Statistics are crucial to economic and social development. They generate healthy public debate and contribute to the progress of our nations. They are indispensable to academic research and the development of the business and the civil society. Statistics ultimately serve everyone in society. The fundamental importance of statistics has never had a stronger recognition than it is receiving today. However, an in-depth look at the process of development over the years reveals that there is lack of good academic research and collection of high-quality data for research in economy, society, demography, environment, national resources management, climate change and many other developmental challenges confronting the developing economies of the world. The university-level research also does not reflect collection of data and interpretation for policy planning and socio-economic development in broader sense. The civil society has no role in economic research and development. The national and sub-national governments should pay attention to this important dimension of development research and statistical analysis.
Our slogan this year is “connecting the world with data we can trust.” The key element in the design of this year’s theme is to highlight the importance of trusted data in the world today and also to building trust in statistics globally. The theme has two dimensions: statistics as a field of science, and statistics as public data. The World Statistics Day is meant to focus mainly on official statistics, but the scope of statistics extends in a broader sense. As for the first aspect, statistics play essential roles in broad areas of medical sciences, earth sciences and social sciences. Statistics as such is rightly called the language of sciences. Statistical methods are rigorously applied to all scientific research and analysis.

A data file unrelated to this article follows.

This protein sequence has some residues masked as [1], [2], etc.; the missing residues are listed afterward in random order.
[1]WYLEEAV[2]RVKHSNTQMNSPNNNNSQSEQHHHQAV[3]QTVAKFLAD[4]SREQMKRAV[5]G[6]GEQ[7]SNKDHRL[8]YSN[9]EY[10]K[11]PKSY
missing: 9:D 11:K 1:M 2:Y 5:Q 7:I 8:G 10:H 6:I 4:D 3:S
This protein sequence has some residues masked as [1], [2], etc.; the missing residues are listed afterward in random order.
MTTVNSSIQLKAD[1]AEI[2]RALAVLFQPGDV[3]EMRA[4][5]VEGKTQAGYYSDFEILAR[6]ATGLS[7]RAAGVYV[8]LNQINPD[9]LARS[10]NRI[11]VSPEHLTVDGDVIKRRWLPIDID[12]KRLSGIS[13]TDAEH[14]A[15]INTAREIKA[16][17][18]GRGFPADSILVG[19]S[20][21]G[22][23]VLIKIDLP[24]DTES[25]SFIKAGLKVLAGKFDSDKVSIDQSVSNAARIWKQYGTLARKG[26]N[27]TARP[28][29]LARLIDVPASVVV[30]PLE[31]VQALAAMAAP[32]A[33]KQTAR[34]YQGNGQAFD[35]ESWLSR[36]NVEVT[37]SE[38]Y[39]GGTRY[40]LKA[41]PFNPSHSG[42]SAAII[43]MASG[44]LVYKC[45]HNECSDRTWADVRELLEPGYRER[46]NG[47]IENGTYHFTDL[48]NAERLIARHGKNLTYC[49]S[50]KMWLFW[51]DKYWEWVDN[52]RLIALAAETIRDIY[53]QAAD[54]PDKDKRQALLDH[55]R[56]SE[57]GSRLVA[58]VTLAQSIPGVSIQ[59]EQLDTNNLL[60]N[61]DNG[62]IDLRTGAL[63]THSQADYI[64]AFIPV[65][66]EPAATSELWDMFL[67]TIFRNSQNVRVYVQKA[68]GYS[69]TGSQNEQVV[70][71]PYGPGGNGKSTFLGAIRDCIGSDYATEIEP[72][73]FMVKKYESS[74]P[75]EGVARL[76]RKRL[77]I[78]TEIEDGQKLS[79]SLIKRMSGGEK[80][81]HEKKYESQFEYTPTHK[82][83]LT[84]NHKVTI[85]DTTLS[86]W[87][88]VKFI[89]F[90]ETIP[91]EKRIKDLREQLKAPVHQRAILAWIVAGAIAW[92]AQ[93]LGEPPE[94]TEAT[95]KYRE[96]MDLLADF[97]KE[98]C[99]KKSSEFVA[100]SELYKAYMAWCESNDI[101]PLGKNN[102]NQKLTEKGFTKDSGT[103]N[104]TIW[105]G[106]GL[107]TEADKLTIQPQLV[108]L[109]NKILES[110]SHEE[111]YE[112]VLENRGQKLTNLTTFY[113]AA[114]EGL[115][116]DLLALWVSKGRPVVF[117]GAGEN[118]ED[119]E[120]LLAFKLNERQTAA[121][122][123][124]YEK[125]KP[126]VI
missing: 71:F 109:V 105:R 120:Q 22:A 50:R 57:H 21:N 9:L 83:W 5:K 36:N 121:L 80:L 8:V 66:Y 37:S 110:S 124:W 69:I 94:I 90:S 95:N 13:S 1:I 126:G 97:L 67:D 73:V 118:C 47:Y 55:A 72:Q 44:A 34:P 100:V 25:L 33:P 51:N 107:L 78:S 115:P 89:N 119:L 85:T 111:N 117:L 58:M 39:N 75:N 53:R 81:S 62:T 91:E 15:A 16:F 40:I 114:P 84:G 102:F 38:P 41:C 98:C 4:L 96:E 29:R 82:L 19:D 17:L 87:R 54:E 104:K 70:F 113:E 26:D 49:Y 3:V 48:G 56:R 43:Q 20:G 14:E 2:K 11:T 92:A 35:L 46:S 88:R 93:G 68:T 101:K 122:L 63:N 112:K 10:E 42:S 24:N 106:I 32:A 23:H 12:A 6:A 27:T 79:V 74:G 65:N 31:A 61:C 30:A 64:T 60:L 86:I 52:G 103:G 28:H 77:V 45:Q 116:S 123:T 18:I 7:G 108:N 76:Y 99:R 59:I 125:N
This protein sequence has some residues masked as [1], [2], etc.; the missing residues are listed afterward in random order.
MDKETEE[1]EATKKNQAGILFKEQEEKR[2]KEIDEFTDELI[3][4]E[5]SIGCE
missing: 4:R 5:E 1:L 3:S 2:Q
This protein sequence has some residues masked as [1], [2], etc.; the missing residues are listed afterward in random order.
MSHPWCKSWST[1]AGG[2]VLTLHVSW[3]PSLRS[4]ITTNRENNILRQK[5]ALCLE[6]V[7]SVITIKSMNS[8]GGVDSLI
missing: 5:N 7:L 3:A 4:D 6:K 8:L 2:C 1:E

As for the second aspect, statistics are a central consideration in justifying almost every aspect of budgets, programmes and policies. Bringing out statistical publications is an essential public service, disseminating reliable and easy-to-understand information to the public is essential to generate public debate and intellectual discourse and contribute to the national progress and prosperity and help enhance welfare of mankind at large. Statisticians thus carry out an essential public service: one that promotes peace and democracy by giving citizens reliable and impartial public information about their communities. Let us all recognise the crucial role of statistics in fulfilling our global mission of development and peace.
In the context of big data, the definition in extended to veracity of data, which refers to the data quality and the data value. The data quality of captured data can vary greatly affecting the accurate analysis. The data has to be clean and credible that enables meaningful analysis. This requires a lot of work. Data scientists spend 50 to 80 percent of their time curating and generating data before it can be actually used. Data must be processed with advanced tools to reveal meaningful and credible information that could be used for devising policies and schemes. Data has intrinsic value. But it is of no use until the value is discovered. How truthful is your data and how much can you rely on it?
Statistics bears important roles in all times. We need local statistics to ensure that every child has access to education and we need global statistics to monitor the overall effects of climate change. We should also note that reliable data is essential, but this is not sufficient. Sound analysis and interpretations should be applied and the findings should be well communicated to the citizens. Furthermore, we should also keep in mind that value of official statistics will be enhanced if they are used together with other statistics and analyses produced by academia, the private sector and other institutions, depending on the situations after proper validation by statistical experts.